This week, the esteemed Wall Street Journal ran a story on the benefits of coconut oil. The article called it “better than butter,” but really, that’s primarily if you’re allergic to milk, I think. I say that because both are healthy fats, and the only difference is lactose, or milk sugar, and the fact that butter must be refrigerated. So allergies not withstanding, what’s the difference, right?

I was first introduced to coconut oil about ten years ago when I was living at the GER’s house. I forwarded him an article about something and there was a popup ad from Tropical Traditions, an online purveyor of oil from The Phillippines. He didn’t read the article–he thought I was asking him to buy some, pulled out his credit card and bought a five-gallon bucket of it! Back then it was $65, now it’s doubled in price. But it has a very long shelf life and a high smoke point like olive oil.

Having read that it could replace butter, I, um, well, put it on whole wheat bread and sprinkled Splenda on top. (I know!!) But I got sick of the coconut taste very quickly and stopped doing it. Didn’t know I could fry with it, bake with it, all that, and when I moved out, all I took was a small jar to use on my hands. Not sure what the GER did with the rest of it, I guess he used it up. (I don’t have room for a five gallon bucket anyway.)

Tropical Traditions also makes a number of different personal care products, including hair care. I know this because I got some last time I went to Dr. Davis’ office in The Woodlands. Trust me, you do NOT need much of it! No odor either, so you don’t smell like a tropical drink.

You can also check out their recipe section for all kinds of ways to use coconut, coconut oil, and alternative versions of everyday foods. While I have not tried any of them yet, perhaps I need to go back and look at it again. I think it’s been a while. This one for flourless chocolate chip cookies looks good, but my guess is you’ll have to order the coconut cream concentrate from Tropical Traditions. Chocolate Orange Truffle Pie? That might be good. There’s even a section of gluten free coconut recipes. I need to go look at that soon, too.

Don’t forget, coconut oil features prominently in my favorite Yeast Free Brownies. That’s primarily why I keep it around! (SomerSweet works well in them, too.)

If you’ve heard about coconut oil here and there but don’t know if you want to try it, well, there are a number of factors to consider. This oil is solid when the temp goes below about 75 degrees–that’s why you can replace butter with it in many recipes. If you put it in the fridge for a long time, you can break a window with it. No kidding–if you’re going to cream it with sugar (or like I do, with SomerSweet), you have to let it sit out for a bit so that it’s not “frozen.”

This article really doesn’t tell a whole lot about coconut oil, just gives you a brief overview. But there’s so much more to coconuts.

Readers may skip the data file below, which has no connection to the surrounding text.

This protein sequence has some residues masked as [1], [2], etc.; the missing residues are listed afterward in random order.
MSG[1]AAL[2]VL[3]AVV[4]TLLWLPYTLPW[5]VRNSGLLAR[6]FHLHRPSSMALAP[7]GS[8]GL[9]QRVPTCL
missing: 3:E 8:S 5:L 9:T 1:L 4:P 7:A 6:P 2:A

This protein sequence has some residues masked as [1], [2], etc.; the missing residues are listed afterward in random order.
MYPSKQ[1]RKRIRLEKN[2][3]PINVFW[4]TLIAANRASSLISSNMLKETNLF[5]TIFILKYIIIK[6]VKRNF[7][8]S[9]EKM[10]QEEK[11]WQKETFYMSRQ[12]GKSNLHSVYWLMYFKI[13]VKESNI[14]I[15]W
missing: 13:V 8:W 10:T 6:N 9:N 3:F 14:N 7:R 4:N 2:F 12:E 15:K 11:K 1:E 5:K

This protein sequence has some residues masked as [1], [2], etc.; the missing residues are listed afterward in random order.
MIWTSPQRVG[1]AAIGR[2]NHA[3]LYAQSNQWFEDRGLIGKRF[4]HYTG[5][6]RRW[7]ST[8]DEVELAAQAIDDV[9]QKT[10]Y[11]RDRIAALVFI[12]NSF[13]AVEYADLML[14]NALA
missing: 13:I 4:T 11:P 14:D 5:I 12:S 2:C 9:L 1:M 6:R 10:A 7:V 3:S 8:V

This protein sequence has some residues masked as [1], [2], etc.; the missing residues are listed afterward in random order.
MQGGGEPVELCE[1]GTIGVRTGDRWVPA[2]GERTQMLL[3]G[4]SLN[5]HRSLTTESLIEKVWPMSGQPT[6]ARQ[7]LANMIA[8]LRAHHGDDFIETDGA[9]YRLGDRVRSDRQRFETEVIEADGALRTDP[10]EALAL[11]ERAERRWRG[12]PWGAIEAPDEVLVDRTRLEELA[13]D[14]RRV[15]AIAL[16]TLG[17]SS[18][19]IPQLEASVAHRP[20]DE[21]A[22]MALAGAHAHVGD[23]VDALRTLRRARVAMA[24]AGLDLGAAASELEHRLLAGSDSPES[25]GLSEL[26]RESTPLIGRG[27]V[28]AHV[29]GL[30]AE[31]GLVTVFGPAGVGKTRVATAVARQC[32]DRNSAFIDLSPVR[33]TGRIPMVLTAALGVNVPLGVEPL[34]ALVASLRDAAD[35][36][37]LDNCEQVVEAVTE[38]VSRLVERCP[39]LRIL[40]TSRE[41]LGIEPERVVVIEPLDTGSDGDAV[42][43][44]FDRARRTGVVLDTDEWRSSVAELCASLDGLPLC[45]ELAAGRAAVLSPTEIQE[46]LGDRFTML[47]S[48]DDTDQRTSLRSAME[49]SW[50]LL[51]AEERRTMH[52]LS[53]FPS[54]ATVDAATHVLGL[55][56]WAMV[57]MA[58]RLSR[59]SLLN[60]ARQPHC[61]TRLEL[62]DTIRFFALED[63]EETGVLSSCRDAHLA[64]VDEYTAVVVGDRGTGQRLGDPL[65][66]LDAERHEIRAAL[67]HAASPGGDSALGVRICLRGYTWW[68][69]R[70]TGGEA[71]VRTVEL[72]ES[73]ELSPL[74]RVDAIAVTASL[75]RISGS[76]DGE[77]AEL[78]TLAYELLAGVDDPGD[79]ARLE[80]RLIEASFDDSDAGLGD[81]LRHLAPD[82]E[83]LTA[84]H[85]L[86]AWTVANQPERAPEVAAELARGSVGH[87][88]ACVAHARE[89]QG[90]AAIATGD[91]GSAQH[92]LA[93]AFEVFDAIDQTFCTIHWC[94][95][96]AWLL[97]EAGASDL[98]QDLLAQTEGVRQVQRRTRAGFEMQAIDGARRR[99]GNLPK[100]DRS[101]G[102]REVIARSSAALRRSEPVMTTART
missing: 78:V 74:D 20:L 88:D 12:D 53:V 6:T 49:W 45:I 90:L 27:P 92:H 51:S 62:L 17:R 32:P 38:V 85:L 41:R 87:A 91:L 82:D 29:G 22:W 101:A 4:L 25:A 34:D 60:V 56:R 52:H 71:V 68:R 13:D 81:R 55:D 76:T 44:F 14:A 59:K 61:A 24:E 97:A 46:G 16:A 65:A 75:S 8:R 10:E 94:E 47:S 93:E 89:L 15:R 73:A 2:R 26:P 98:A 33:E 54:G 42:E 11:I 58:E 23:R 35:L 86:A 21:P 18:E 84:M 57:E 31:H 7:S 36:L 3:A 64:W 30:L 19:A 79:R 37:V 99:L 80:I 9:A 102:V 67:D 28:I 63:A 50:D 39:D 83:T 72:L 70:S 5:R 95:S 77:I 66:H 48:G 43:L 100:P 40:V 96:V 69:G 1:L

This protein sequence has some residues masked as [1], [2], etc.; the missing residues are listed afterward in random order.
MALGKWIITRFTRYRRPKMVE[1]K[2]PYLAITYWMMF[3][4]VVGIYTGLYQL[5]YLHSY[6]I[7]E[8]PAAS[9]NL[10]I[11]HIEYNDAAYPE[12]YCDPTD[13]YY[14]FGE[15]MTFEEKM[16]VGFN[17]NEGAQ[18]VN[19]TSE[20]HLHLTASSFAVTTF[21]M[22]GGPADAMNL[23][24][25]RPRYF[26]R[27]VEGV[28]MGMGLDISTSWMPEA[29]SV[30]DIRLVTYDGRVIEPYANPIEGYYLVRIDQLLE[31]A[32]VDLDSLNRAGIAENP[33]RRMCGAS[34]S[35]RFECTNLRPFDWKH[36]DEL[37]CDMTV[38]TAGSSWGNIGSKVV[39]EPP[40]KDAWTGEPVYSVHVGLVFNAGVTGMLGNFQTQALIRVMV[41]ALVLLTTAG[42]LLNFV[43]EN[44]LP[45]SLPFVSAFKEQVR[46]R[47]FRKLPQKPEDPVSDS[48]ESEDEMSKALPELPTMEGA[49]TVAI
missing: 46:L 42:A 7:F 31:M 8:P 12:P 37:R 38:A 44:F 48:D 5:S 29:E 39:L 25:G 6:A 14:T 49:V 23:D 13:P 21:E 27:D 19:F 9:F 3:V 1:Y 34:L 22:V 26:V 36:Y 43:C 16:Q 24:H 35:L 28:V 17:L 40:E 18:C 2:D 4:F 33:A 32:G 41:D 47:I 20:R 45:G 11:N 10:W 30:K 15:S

Oh, and they’re not actually a real “nut.”

One thing you might not know is that coconut oil features prominently in Dr. Hotze’s Yeast Free Diet program for a couple of reasons. First, it’s plant based, so no milk sugar (lactose) to feed the yeast while you’re trying to kill it. Two, the health reasons stated in the article–medium chain fatty acids and all that. Third–something you might not know–is that coconut oil has anti-fungal properties that help with the killing of the yeast in your gut. (It also works in gluten-free cooking and baking, but more on that later.) So it’s healthy for a couple of reasons, not just the no-dairy thing.

I am not dissing dairy. Far from it. But if milk/dairy has you saying “shiver me timbers,” coconut oil can help you out. Yes, I know, unless you’re allergic to coconut.

If you’re interested in doing a yeast cleanse, you can find Dr. Hotze’s cookbook on the subject here. The book describes how and why to do a yeast cleanse, lists the prescriptions you need as well as how long to take them. You don’t need to be a guest at the Hotze Clinic to buy the book or do the program. The two prescriptions, Hypo Nystatin-A and Fluconazole, are readily available at pharmacies nationwide; you just need a doctor to write you a prescription. You’ll need a 90-day supply of the first, and 3 weeks of the second. (I had one doctor give me one month of the first and one week of the second; that’s like taking antibiotics just until you feel better, not the whole prescription.)

I’ve done the yeast-free diet many times. The first time had me swearing, because I was so hungry! But–that was because I didn’t have the instruction book and wasn’t ready for it. I know I need to do it when I start getting heartburn. I don’t GET heartburn from eating stuff like tomato sauce and chili. If you do have that problem, or other alimentary issues, consider it. And, actually, Dr. Hotze’s website has this quick primer on yeast overgrowth so you can learn more and see if it would work for you.